I’m writing this from the garden of our French holiday home (I know – I’m a walking middle-aged, middle-class teacher cliché).
We’re on holiday with another family this year, which is just fab, because the kids entertain each other, there are extra bodies to man the barbecue, and they’re early risers, which means someone always makes it to the boulangerie before the croissants are gone.
On the surface, there’s little discernible difference between their kids and ours. They all turn their noses up at any attempt to introduce them to French cuisine, and are united in their complete antipathy towards staggeringly beautiful French chateaux, longing only to get back to the house and practise their handstands in the pool.
The advantages of private education
The actual difference resides in the school day. Their children are Londoners. Londoners with money. Their eldest is about to start at a prestigious, much-sought-after school. Although I’m vaguely aware that private education in the capital brings with it certain “benefits”, in my naivety I had presumed that when you paid for education you were simply paying for smaller class sizes, state-of-the-art facilities and a general sense of self-confidence that seems to pervade these institutions.
But this school also has a strong and enterprising PTA, which has set up a LinkedIn group of all parents, so that pupils looking for work experience or considering their career options have a ready-made bank of professionals they can call on for help and guidance.
Now, I know there are countless schools across the country with sky-high aspirations for their pupils, but how many can truly provide this Masons-for-11-year-olds service? How on earth can a careers adviser from an impoverished area of, say, Middlesbrough or Blackpool possibly come up with even one iota of the help and guidance that these children have in their laps?
And it’s not just about hard work and grades. Our friend admitted that, when he looks at CVs, the ones from the state-school pupils always come out as inferior.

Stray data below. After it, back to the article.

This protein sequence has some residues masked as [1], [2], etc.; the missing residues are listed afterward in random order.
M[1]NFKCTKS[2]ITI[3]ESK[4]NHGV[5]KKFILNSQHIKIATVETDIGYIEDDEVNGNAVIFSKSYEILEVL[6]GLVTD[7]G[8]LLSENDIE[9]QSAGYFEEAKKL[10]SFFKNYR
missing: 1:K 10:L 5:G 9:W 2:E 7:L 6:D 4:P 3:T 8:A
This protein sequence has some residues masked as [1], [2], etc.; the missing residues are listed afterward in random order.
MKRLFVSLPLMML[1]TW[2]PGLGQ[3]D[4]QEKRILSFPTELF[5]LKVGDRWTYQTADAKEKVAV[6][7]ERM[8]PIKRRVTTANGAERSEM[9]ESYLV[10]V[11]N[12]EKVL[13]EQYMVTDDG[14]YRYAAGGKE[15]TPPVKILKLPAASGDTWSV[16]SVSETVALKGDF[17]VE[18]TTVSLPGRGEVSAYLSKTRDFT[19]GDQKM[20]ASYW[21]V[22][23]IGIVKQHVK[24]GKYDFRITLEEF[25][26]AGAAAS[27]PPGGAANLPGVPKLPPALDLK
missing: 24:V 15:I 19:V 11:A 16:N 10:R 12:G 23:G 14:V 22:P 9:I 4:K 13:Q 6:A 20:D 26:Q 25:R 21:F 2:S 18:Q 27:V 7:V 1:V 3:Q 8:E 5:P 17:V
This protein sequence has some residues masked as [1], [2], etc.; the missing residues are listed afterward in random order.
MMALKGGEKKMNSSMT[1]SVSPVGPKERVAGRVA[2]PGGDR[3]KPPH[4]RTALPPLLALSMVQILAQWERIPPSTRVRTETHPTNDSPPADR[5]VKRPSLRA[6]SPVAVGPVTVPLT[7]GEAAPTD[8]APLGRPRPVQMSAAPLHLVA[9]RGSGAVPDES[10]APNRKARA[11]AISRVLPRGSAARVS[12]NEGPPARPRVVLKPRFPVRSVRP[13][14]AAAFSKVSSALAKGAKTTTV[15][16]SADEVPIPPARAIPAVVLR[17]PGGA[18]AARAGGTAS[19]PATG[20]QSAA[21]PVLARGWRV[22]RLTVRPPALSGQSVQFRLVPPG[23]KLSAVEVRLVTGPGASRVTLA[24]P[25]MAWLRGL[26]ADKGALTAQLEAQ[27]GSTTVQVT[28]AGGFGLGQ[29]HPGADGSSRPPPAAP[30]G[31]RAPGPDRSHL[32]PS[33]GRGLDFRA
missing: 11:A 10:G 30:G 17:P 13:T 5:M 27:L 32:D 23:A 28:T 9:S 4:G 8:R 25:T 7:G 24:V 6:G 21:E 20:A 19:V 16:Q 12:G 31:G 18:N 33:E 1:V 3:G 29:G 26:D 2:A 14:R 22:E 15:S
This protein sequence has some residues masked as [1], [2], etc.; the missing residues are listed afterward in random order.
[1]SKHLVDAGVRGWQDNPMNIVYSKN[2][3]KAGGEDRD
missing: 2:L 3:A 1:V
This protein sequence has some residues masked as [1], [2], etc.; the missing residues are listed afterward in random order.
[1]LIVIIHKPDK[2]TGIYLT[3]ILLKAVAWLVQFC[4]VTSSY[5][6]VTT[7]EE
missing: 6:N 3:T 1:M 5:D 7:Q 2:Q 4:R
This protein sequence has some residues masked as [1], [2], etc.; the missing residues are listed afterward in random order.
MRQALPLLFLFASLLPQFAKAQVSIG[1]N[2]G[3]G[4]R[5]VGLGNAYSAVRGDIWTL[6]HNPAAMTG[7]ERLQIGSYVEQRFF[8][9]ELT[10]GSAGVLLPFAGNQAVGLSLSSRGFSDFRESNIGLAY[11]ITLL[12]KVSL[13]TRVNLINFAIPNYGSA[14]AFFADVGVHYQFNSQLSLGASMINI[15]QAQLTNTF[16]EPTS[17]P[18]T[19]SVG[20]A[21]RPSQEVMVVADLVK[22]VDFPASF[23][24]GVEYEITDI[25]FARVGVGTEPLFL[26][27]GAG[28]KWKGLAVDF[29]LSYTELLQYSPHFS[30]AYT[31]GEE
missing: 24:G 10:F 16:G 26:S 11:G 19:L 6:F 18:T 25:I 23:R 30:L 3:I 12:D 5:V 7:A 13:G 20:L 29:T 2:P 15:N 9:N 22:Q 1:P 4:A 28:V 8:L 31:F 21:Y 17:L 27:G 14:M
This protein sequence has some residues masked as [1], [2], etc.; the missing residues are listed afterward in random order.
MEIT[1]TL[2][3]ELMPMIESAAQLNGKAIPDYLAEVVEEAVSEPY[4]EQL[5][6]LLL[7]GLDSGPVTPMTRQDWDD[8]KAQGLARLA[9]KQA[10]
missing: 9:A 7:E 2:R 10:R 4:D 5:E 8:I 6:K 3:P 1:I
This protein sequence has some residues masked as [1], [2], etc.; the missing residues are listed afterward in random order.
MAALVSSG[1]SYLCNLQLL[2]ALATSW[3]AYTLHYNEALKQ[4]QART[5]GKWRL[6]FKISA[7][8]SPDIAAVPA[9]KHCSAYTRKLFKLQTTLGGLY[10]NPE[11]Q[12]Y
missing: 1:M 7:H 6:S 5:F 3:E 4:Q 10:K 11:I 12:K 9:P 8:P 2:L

“When the grades are all good, it comes down to what you’ve been doing in your holidays,” he told me. “What experience you’ve had in the field you want to work in.”
Help with careers
And there you have it. No matter how hard you work, how focused you are on getting good grades, in the end it’s the extras that clinch it: that week you did in your mate’s dad’s office in Canary Wharf.
But how do you get work experience if you don’t know where to go or who to ask? And, even if you get it, how do you fund yourself to travel and live in London while you do the work? It’s not just a class divide: it’s a yawning chasm between what you know and who you know.
Which is not to say that those cosseted privately educated kids have it easy. For me, being a common-or-garden teacher is infinitely more desirable than being “something in the City”, working 65-hour weeks conducting multi-million-pound deals with overconfident men in pink shirts, before burning out at 47, at which point you discover that there’s no escape, because you still have a decade’s worth of exorbitant school fees to pay.
But what all these networks give you is choice: choice and a more-than-odds-on stab at a job that will be both fulfilling and financially rewarding. With money, you can choose where you live, what and where you eat, what you wear, the type of car you drive. You can even choose to send your children to a school with a built-in springboard to the world of work, and not rely on a government whose current attempt to solve the class divide seems to stop at printing cautionary tales of knife crime on boxes of fried chicken.
Jo Brighouse is a pseudonym for a primary teacher in the West Midlands. She tweets @jo_brighouse